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Matrilineal Fertility Inheritance Detected in Hunter–Gatherer Populations Using the Imbalance of Gene Genealogies

  • Michael G. B Blum ,

    To whom correspondence should be addressed. E-mail:

    Affiliations Laboratoire TIMC-TIMB, Faculté de Médecine, Grenoble, France , Laboratoire Ecologie, Systématique, et Evolution, Université Paris-Sud, Orsay, France , Department of Human Genetics, University of Michigan, Ann Arbor, Michigan, United States of America

  • Evelyne Heyer,

    Affiliation Laboratoire d'Anthropologie Biologique, Musée de l'Homme, Paris, France

  • Olivier François,

    Affiliation Laboratoire TIMC-TIMB, Faculté de Médecine, Grenoble, France

  • Fréderic Austerlitz

    Affiliation Laboratoire Ecologie, Systématique, et Evolution, Université Paris-Sud, Orsay, France

Matrilineal Fertility Inheritance Detected in Hunter–Gatherer Populations Using the Imbalance of Gene Genealogies

  • Michael G. B Blum, 
  • Evelyne Heyer, 
  • Olivier François, 
  • Fréderic Austerlitz


Fertility inheritance, a phenomenon in which an individual's number of offspring is positively correlated with his or her number of siblings, is a cultural process that can have a strong impact on genetic diversity. Until now, fertility inheritance has been detected primarily using genealogical databases. In this study, we develop a new method to infer fertility inheritance from genetic data in human populations. The method is based on the reconstruction of the gene genealogy of a sample of sequences from a given population and on the computation of the degree of imbalance in this genealogy. We show indeed that this level of imbalance increases with the level of fertility inheritance, and that other phenomena such as hidden population structure are unlikely to generate a signal of imbalance in the genealogy that would be confounded with fertility inheritance. By applying our method to mtDNA samples from 37 human populations, we show that matrilineal fertility inheritance is more frequent in hunter–gatherer populations than in food-producer populations. One possible explanation for this result is that in hunter–gatherer populations, individuals belonging to large kin networks may benefit from stronger social support and may be more likely to have a large number of offspring.


Fertility inheritance is a cultural trait that may strongly decrease the genetic diversity of a population. Fertility is said to be inherited when individuals belonging to large sibships are more likely to produce numerous offspring than are individuals with few siblings. Until now, fertility inheritance in humans has been investigated using genealogical data or a combination of genetic and demographic data. In this work, the authors propose a method of detecting fertility inheritance that is based on genetic data alone. Their method relies on the reconstruction of the gene genealogy of a sample of sequences and the computation of the degree of imbalance of that genealogy. Using mitochondrial data sampled in 37 human populations, they find that fertility inheritance is more common in hunter–gatherer populations than in food-producer populations. Thus, because the human population evolved under a hunter–gatherer regime until the Neolithic transition, fertility inheritance may be one of the factors explaining the relatively low genetic diversity of the human species.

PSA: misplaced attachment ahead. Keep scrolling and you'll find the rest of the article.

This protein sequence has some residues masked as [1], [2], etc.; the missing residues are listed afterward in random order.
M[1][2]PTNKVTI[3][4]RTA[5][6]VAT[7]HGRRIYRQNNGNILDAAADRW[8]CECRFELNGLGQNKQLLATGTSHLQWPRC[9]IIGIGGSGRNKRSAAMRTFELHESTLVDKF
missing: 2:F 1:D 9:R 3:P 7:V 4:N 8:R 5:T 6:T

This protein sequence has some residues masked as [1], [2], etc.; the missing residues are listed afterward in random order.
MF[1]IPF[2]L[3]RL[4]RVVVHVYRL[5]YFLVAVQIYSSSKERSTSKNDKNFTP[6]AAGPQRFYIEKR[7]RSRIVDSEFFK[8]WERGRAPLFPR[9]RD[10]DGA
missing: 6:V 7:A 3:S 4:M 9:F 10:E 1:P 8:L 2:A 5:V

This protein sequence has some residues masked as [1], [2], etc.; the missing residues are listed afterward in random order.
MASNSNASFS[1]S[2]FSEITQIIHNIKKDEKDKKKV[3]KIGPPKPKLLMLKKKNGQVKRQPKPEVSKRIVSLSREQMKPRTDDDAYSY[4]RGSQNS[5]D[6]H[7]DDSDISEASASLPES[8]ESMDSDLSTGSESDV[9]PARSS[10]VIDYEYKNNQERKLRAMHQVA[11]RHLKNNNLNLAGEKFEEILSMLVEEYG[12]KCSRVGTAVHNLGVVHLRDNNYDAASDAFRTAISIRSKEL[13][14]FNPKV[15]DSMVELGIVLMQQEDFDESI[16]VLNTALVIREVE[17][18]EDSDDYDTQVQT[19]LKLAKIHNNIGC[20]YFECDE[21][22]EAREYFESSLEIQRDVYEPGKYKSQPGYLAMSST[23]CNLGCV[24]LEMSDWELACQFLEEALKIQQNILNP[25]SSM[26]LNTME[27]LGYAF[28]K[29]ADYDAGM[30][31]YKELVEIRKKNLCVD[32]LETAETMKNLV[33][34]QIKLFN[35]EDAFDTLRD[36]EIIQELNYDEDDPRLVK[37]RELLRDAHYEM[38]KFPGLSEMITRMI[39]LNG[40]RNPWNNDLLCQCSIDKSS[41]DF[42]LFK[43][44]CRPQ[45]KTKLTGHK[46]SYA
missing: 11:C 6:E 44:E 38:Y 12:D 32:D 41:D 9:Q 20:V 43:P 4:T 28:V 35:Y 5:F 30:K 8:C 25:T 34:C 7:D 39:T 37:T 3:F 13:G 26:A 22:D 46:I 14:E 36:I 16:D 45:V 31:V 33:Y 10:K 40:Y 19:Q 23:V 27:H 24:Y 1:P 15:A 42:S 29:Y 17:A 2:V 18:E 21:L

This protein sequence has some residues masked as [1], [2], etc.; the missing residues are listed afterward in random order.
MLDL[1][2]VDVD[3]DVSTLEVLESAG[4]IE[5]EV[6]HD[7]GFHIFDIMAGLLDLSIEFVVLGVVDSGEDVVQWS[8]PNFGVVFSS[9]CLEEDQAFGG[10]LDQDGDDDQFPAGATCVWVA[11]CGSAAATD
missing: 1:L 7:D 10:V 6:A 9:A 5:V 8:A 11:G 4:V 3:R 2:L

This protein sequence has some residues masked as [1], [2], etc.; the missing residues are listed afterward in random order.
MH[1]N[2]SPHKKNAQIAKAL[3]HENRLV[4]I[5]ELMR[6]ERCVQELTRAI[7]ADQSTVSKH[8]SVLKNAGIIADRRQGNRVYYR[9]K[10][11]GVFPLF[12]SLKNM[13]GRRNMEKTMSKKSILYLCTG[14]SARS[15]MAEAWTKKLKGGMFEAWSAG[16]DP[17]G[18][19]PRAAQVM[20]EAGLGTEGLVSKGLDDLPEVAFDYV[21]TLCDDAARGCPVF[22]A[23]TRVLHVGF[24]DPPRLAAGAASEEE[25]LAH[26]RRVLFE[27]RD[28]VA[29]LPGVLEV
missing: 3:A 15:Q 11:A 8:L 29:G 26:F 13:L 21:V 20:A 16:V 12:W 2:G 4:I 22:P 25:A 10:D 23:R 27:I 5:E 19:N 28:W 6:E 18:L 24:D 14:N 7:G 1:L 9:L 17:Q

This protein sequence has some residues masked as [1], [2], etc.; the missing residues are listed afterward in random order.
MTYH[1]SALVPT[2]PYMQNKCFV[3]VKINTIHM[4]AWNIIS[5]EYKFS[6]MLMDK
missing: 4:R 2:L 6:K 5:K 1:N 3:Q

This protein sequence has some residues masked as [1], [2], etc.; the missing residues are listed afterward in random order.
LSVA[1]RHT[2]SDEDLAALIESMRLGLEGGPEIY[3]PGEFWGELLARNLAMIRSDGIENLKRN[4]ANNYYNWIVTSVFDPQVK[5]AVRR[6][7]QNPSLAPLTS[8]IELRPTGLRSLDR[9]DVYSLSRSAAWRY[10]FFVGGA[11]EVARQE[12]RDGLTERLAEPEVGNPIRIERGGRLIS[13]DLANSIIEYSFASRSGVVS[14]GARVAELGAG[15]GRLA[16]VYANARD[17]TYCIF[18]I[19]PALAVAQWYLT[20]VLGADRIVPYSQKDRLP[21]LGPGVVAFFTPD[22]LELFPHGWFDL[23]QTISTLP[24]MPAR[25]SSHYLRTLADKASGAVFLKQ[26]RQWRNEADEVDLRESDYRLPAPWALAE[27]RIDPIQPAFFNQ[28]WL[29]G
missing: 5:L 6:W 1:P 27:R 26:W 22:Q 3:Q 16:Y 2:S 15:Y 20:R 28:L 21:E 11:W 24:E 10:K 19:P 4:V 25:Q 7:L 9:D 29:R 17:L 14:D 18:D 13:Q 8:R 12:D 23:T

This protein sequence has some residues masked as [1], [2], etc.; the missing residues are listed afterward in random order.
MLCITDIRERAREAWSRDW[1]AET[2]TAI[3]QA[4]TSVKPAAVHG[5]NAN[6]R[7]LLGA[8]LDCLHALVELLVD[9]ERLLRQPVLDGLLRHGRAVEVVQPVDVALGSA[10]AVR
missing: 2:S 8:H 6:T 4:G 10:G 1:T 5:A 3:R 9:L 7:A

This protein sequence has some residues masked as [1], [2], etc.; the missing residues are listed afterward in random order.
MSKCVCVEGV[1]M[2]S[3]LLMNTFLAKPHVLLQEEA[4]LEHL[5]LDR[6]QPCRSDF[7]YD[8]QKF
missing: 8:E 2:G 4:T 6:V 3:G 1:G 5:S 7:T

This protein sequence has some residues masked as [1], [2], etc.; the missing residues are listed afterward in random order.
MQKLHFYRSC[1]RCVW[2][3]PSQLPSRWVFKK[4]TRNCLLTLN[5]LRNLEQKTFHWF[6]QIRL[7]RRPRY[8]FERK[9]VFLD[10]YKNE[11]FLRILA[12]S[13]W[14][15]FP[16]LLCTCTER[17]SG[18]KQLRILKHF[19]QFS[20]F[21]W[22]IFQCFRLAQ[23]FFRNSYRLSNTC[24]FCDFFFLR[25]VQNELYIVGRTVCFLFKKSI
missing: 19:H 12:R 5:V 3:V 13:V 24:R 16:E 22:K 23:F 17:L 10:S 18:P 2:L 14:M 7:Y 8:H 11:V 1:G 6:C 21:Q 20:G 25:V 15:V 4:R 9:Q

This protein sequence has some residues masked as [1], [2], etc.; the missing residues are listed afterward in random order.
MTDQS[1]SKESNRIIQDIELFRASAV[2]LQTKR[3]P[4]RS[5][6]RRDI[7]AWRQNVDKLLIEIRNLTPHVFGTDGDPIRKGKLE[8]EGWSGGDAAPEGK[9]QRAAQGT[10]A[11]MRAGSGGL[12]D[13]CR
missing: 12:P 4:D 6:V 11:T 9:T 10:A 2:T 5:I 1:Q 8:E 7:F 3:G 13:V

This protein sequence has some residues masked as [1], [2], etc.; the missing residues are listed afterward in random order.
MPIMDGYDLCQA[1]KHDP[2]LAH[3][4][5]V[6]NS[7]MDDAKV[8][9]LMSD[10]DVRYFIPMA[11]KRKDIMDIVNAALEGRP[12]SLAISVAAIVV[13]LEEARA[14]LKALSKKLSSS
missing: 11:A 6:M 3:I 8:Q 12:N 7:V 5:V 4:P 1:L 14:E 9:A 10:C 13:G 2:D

In some human populations, nongenetic departures from neutral evolution can occur via processes in which the number of progeny of an individual is positively correlated to the number of progeny of his/her parents [1]. In these populations, individuals whose parents had many children are more likely to have many offspring [2]. This fertility inheritance has been explained in some cases by cultural transmission [3] of a tendency for individuals to choose to have a number of offspring similar to their number of siblings. In humans, founding a large family can be seen as a cultural behavior related to family structure, and it has been shown that cultural traits related to the family are mainly transmitted by the parents [4,5].

Some effects of fertility inheritance on genetic diversity have already been studied. For instance, Nei and Murata [6] showed that fertility inheritance strongly reduces the effective sizes of populations. Austerlitz and Heyer [7] showed that it may explain the high frequencies of some genetic diseases in several populations. They also showed that because it increases the level of association between a disease locus and closely linked marker genes, fertility inheritance has consequences for the mapping of loci involved in genetic disorders [8].